Oh, that You would rend the heavens and come down, that the mountains might quake at Your presence—as fire kindles the brushwood, as fire causes water to boil—to make Your name known to Your adversaries, that the nations may tremble at Your presence! – Isaiah 64:1-2 ESV
Isaiah was a prophet of God speaking the words of God to the people of God. He prophesied over a period of time in Judah that spanned the reigns of four different kings. Over that time, he had watched their brothers and sisters in the northern kingdom of Israel fall to the Assyrians because of their sin and rebellion against God. And he saw the nation of Judah committing the very same sins and headed for the same fate if they did not repent and return to God. Early in his ministry as God’s prophet, God had given Isaiah a vision and a clear message concerning His people. “Hear, O heavens, and give ear, O earth; for the Lord has spoken: ‘Children have I reared and brought up, but they have rebelled against me. The ox knows its owner, and the donkey its master’s crib, but Israel does not know, my people do not understand’” (Isaiah 1:2-3 ESV). God’s people had rejected Him. They had consistently disobeyed Him. And Isaiah knew that, because of God’s holiness and righteousness, He was going to have to bring judgment against them. God would not allow His people to continue to live in open rebellion to Him. He would be forced to punish them for their sin, motivated by their pride and self-sufficiency.
But Isaiah longed to see God step in. He knew that their only hope was to be found in God. After years of prophesying to the people of Judah, he had no illusions that they might actually hear what he was saying and repent. Unless God did something, their fate was sealed. They would be incapable of saving themselves, so if anything was going to happen, it would have to be God’s doing. So he cried out, “Oh, that You would rend the heavens and come down!” He was looking for a visitation from God, a physical manifestation of God’s presence much like the people had experienced when He came down to Mount Sinai in the wilderness. That had been an attention-getting, never-to-be-forgotten moment for the people standing at the foot of the mountain. “Then Moses brought the people out of the camp to meet God, and they took their stand at the foot of the mountain. Now Mount Sinai was wrapped in smoke because the Lord had descended on it in fire. The smoke of it went up like the smoke of a kiln, and the whole mountain trembled greatly. And as the sound of the trumpet grew louder and louder, Moses spoke, and God answered him in thunder. The Lord came down on Mount Sinai, to the top of the mountain” (Exodus 19:17-20 ESV). That appearance by God had made an impression on the people, and Isaiah longed to see God do the same thing in his day. He knew that the people of Judah would continue to ignore God unless He showed up in a spectacular fashion, complete with thunder and lightning, smoke, earthquakes, and other attention-getting signs. In essence, God had become invisible to them. He was out of sight, out of mind. They no longer expected to see Him or hear from Him. The message of Isaiah was just like those of the other prophets who had been warning them for years. Their words went in one ear and out the other. So Isaiah wanted to see God show up in power, might and majesty.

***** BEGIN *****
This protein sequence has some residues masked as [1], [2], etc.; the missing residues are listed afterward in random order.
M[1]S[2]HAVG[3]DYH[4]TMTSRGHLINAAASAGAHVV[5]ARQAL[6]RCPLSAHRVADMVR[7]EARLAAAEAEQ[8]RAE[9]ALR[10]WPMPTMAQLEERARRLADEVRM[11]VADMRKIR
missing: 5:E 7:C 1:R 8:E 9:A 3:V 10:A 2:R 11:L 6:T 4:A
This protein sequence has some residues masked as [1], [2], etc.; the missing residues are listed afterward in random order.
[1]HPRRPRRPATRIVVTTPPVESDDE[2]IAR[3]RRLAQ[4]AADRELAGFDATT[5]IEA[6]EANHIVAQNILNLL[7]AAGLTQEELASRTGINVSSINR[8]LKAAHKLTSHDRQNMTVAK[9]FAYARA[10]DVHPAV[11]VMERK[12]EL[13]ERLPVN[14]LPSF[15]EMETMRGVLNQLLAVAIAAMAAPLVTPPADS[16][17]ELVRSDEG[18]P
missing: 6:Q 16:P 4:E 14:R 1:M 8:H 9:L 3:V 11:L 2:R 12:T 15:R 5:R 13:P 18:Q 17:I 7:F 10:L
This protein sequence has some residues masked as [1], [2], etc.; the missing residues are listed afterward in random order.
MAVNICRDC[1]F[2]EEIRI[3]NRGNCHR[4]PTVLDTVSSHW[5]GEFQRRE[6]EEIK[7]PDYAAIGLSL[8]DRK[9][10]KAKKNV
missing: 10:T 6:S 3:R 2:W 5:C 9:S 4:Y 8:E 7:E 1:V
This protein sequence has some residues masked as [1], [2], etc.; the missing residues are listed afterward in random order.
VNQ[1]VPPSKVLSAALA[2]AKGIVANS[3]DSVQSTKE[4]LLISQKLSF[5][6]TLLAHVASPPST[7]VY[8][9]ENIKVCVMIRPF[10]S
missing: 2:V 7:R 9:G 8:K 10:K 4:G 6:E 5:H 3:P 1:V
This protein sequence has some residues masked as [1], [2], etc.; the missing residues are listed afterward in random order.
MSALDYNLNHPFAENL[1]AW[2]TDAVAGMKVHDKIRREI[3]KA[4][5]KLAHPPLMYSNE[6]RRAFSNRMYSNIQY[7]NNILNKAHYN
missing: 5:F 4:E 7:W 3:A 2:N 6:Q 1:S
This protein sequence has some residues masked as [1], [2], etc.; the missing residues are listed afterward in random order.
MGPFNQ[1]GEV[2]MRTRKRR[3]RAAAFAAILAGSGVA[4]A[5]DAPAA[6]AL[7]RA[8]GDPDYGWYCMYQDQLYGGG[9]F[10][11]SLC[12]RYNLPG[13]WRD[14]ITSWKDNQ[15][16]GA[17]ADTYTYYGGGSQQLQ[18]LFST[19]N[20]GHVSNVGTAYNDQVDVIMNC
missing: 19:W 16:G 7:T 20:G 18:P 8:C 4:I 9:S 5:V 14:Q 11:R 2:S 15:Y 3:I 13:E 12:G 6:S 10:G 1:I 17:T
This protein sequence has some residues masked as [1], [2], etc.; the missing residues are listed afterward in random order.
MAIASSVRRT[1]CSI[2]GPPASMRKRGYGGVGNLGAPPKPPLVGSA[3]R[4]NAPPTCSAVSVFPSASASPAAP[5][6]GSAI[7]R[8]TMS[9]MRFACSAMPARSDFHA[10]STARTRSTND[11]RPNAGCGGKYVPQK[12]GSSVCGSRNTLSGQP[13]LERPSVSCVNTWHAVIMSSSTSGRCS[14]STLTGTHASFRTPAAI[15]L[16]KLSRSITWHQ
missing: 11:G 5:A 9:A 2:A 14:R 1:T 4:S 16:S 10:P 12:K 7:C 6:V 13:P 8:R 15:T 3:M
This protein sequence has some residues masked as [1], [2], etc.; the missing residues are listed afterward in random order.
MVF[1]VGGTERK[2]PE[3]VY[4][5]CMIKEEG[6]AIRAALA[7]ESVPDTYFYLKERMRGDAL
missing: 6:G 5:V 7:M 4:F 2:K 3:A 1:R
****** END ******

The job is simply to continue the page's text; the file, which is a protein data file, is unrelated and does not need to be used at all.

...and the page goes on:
Isaiah’s hope was that an appearance from God would ignite a change among the people. Perhaps it would light a spiritual fire under them and cause them to reconsider his message and return to God. Not only that, Isaiah believed it would do wonders for God’s reputation among the pagan nations that were threatening the security of Judah. The reasoning behind Isaiah request that God make an appearance was in order “to make Your name known to Your adversaries, that the nations may tremble at Your presence!” But the truth is, that was the role the people of God were supposed to have fulfilled. They were the ones who were to have made God’s name known to the nations as they lived in obedience to Him. They were to be living illustrations of what it looked like to live in obedience to God, enjoying His presence, power and provision. Any time the people of Israel had lived in submission to God’s will and obeyed His commands, He had stepped in a given them victories over their enemies. He had blessed them. And had put the fear of God in their enemies. The reign of Solomon is a perfect illustration of that reality. It was a period of unprecedented peace and prosperity. As long as the people remained faithful to God, His power and presence was with them. The problem in Isaiah’s day was not that God was absent, but that the people were disobedient. It was their sin that was preventing God’s power from being displayed among them.
We may long for God’s presence, but He has not left us. He is never far away. The only thing that puts distance between us and God is our own sin. Longing for Him to show up in power makes no sense if we have no desire to do what He says. Desiring God to do great things is silly if we aren’t willing to do what He has called us to do in the first place. The people in Jesus’ day longed to see Him perform signs and miracles. They got a kick out of seeing Him do the miraculous. But for the most part, they had no interest in what He was offering them. They refused to repent and return. Longing to see the power of God while refusing to submit to the authority of God is pointless. God’s power is best revealed through our dependence upon Him and obedience to Him.